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Category: Reflections Date: 06 Nov 05


While riffling through the magazine section of the thick, English Sunday papers I am struck by the intensely personal nature of its columns.

In a Guardian piece, the author Decca Aitkenhead remembers being an eight-year-old and watching her mother die of cancer. She writes about the lists her 38-year-old mother (who was told she had a year to live) made for her three children so they would know what to do when she died.


“The lists were limitless. She would sit propped up by pillows in bed compiling guidelines for every eventuality: She had left nothing to chance: how to make mashed potato and grated cheese, what to buy for the weekly shop, when to see the dentists, who to send Christmas cards to, where to buy Christmas presents.


“She worried about the novels that might not be read and drew up a list of recommendations for each child, with a suggested age at which each might best be introduced. Page by page, the anatomy of her entire life was broken down into a series of meticulous, precise instructions.”


Aitkenhead reveals her hurt over the fact that her mother’s decision to commit suicide, to take control of her death, was kept secret for 20 years by the grownups.


“Our mother told us everything about her mastectomy, except that it devastated her, and everything about dying, except that it would break our hearts. But how could she have guessed what a child would make of the equanimity with which she appeared to face death? I took it to mean only one thing: that she didn’t really mind. She was leaving her children forever and as far as I could see, she really didn’t mind.”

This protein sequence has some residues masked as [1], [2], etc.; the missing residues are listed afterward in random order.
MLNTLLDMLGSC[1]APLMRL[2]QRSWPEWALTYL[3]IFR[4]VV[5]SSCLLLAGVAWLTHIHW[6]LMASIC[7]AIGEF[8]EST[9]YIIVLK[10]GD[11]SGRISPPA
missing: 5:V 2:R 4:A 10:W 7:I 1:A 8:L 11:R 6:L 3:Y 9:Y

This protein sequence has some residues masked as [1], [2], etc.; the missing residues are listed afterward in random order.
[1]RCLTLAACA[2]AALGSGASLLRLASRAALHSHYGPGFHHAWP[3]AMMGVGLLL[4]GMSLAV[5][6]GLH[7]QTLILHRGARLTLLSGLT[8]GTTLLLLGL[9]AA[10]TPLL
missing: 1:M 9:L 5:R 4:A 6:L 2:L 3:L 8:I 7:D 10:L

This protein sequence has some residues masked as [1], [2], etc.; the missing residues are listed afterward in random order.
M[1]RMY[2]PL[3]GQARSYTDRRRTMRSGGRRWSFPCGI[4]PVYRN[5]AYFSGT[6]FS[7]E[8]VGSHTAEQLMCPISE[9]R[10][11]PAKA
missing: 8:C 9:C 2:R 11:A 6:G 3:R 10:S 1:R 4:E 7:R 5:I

Love, death, private grief were the newspaper fare on offer with brunch, making you ask the big questions. What were those contingency lists in detail if they weren’t love? What was that suicide pill but a heroic gesture to spare her children the pain of her death?


In the Sunday Times, more intense feeling emerges from a Scotsman, writer A A Gill, whose loathing for England runs for almost 2,000 words in an article fittingly titled, I hate England.


This is because he believes: “The English are angry about something. The pursed lip and the muttered expletives, the furious glance and the beetled brow are England’s national costume. The English aren’t people who strive for greatness, they’re driven to it by flaming irritation.


It was anger that built the Industrial Age, which forged expeditions of discovery. It was the blind fury with imprecise and stubborn inanimate objects that created generations of engineers and investors.” And on and on he rages, not pretending objectivity.


Love, death, anger, grief. It made me think of how we handle it. In some ways, despite all our flamboyance, our island ribbing and posturing, we are more repressed than the Brits.


All our human stuff goes on beyond closed doors, making us perhaps among the loneliest nations in the world.


The mas, the politics, the sport and the crime are readily available for domestic consumption. Everything else is under wraps. We are either too ashamed or too repressed to talk about our loneliness, our fears, our illnesses, our prejudices towards gays, lesbians, other races, our inferiority and superiority complexes.


We can only look at death as a social occasion where we wear black, not as a means to examine the scary human condition of our own mortality.


We have had our moments of truth: the reporter who wrote her story of domestic violence; the mother who wrote courageously of the ordeal of her child’s kidnapping. But these are rare.


There is a reason for this. The truth is we are a brutally judgmental society. We are quick to damn, mock, pick like vultures near the dead at any display of weakness. By being secretive, insisting on putting on a public face, by being ashamed of our very human foibles we are making ourselves one-dimensional, denying ourselves comfort, erasing depths and nuances, mystery and the endless wonder of the human soul.


It’s time we allow ourselves to cry, to trust in the kindness of strangers.


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All Articles Copyright Ira Mathur